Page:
When I last spoke with Tanya Shatseva back in 2015, she was a young woman exploding onto the art scene, as vibrant and full of life as the paintings she created. Not much has changed on that front; though it’s clear this Russian artist has never settled into one state of existence: “I’m a turbo-dynamic being, and my [life] changes go so fast that I can hardly follow my own plot.” Tanya shares, as we talk about her adventures over the past three years. “Thinking about my younger self, I’m a little ashamed though – she was cute and always sincere.”
Even so, there’s something inherently warming about Tanya as she mulls over her life as an artist. To her, art is everything. Having exhibited in galleries including Future Gallery, Sally Centigrade and Spoke Art, she explains the joy and challenges that have come with her rising popularity within the gallery scene: “It feels awesome of course [to exhibit]. I’d love to exhibit more often – but every time I think about submitting my works or contacting people, I end up painting some new and urgent idea; it’s a drug. It is hard for me to do almost anything besides art in general!” she laughs. “But – it is thrilling. It’s probably the best feeling when I love my own idea. And it always seems that this time, I will make it perfect. I live my life mostly in isolation with periods of social life, and that’s the way I enjoy it!”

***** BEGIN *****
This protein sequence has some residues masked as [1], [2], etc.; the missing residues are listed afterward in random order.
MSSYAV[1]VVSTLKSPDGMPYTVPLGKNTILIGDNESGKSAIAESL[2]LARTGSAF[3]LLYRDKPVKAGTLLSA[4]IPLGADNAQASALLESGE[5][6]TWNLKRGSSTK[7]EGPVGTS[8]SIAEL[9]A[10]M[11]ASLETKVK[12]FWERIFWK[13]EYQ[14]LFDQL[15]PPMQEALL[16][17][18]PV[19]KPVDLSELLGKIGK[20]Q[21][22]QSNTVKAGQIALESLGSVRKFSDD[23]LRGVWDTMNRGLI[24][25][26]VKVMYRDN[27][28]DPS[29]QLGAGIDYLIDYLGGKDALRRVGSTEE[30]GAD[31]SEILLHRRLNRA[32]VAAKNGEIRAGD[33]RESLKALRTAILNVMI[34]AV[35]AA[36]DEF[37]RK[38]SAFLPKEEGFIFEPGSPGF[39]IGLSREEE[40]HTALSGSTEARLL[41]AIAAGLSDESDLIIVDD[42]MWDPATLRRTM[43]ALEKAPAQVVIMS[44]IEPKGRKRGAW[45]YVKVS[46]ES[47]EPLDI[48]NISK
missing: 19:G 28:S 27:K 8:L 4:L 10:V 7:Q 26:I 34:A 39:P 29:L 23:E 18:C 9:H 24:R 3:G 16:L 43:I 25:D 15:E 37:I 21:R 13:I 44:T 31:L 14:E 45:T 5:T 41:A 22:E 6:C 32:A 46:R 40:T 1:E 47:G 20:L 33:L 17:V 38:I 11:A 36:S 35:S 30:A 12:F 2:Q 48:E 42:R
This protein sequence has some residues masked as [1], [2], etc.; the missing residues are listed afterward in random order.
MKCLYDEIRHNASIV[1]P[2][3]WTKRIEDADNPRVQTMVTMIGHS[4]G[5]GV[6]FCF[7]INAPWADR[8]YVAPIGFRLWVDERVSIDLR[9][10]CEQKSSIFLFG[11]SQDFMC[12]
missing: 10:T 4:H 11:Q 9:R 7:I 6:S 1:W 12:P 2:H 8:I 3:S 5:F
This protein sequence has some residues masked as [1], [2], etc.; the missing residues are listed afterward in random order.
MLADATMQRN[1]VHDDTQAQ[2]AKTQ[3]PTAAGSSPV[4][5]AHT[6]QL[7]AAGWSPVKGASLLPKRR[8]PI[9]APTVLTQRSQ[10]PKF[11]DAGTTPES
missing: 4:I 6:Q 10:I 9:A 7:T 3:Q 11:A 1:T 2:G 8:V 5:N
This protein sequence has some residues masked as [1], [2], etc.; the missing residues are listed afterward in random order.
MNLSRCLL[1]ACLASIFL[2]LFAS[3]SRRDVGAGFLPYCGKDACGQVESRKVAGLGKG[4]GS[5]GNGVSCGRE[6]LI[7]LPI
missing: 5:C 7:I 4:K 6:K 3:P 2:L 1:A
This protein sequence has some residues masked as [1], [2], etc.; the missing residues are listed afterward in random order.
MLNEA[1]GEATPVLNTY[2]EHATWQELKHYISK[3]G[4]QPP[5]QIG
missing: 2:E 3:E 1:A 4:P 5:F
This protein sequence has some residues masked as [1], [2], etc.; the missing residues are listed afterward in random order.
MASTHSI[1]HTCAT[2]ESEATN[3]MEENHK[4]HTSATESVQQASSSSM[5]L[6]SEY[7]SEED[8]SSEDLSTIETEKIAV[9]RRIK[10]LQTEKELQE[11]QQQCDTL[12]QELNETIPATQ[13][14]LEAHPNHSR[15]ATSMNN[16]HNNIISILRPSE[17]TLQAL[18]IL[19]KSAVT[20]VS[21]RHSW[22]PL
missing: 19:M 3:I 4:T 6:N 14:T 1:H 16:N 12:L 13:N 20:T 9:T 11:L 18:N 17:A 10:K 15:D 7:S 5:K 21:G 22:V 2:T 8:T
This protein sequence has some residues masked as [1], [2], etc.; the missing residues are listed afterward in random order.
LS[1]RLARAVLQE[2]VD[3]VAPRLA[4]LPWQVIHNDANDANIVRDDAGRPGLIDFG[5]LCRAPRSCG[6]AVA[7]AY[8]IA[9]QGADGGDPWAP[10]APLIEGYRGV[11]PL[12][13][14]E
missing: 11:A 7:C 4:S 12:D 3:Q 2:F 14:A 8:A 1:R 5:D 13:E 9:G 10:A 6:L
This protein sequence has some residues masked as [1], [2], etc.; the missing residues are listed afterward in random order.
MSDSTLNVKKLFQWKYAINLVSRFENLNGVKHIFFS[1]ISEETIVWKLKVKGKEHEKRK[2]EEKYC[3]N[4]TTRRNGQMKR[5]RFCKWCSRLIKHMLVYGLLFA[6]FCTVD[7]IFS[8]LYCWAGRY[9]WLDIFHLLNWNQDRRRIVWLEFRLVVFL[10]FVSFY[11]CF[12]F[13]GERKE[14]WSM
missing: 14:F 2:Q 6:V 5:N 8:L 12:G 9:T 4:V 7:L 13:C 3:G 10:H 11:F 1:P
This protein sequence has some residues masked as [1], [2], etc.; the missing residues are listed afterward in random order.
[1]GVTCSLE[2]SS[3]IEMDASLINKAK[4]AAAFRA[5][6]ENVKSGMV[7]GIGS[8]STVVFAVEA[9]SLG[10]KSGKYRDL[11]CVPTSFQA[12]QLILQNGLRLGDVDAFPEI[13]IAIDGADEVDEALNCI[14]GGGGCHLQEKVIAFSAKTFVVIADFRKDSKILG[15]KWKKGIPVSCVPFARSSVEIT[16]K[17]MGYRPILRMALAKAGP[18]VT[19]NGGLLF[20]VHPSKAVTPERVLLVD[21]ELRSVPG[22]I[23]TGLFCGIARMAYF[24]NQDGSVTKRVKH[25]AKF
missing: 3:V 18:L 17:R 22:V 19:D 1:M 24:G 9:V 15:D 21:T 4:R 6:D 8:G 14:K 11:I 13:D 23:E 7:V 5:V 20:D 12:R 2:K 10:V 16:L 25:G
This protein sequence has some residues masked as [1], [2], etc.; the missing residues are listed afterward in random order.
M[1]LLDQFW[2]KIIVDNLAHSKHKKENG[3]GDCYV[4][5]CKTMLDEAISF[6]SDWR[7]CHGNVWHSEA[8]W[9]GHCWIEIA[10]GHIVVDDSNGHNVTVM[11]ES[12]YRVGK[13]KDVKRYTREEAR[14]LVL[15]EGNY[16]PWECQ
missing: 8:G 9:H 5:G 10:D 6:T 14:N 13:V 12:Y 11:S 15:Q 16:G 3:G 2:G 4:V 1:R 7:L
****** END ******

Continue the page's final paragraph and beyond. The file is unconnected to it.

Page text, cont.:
Whirling within her “turbo-dynamic” existence, Tanya Shatseva’s interests are a never-ending fountain of inspiration for her paintings. Take her 2018 painting Crypto Styx: a beautiful merging of our modern digital culture and traditional mythology, the painting, though Tanya swears she doesn’t know where the concept came from, is a perfect reflection of her multi-pronged curiosity for knowledge.
“I am very much into science and technology as well as mythology and metaphysical ideas. Actually, some modern scientific theories are almost surreal, especially in quantum physics, they sound even more mind-blowing than any made up esoteric fantasies. I love to blend the mindfulness of rational and the beauty of irrational worlds. There’s also a theme of digital death in this piece. She is floating through codes, a true afterlife world.”
Another piece we chatted about was Scream of a Great Bat (2018), a painting with a particularly dramatic artist statement:
Once the stars in the sky seemed other worlds to me. Now I know these sharp points are the holes in the armor protecting us from the ocean of ruthless light.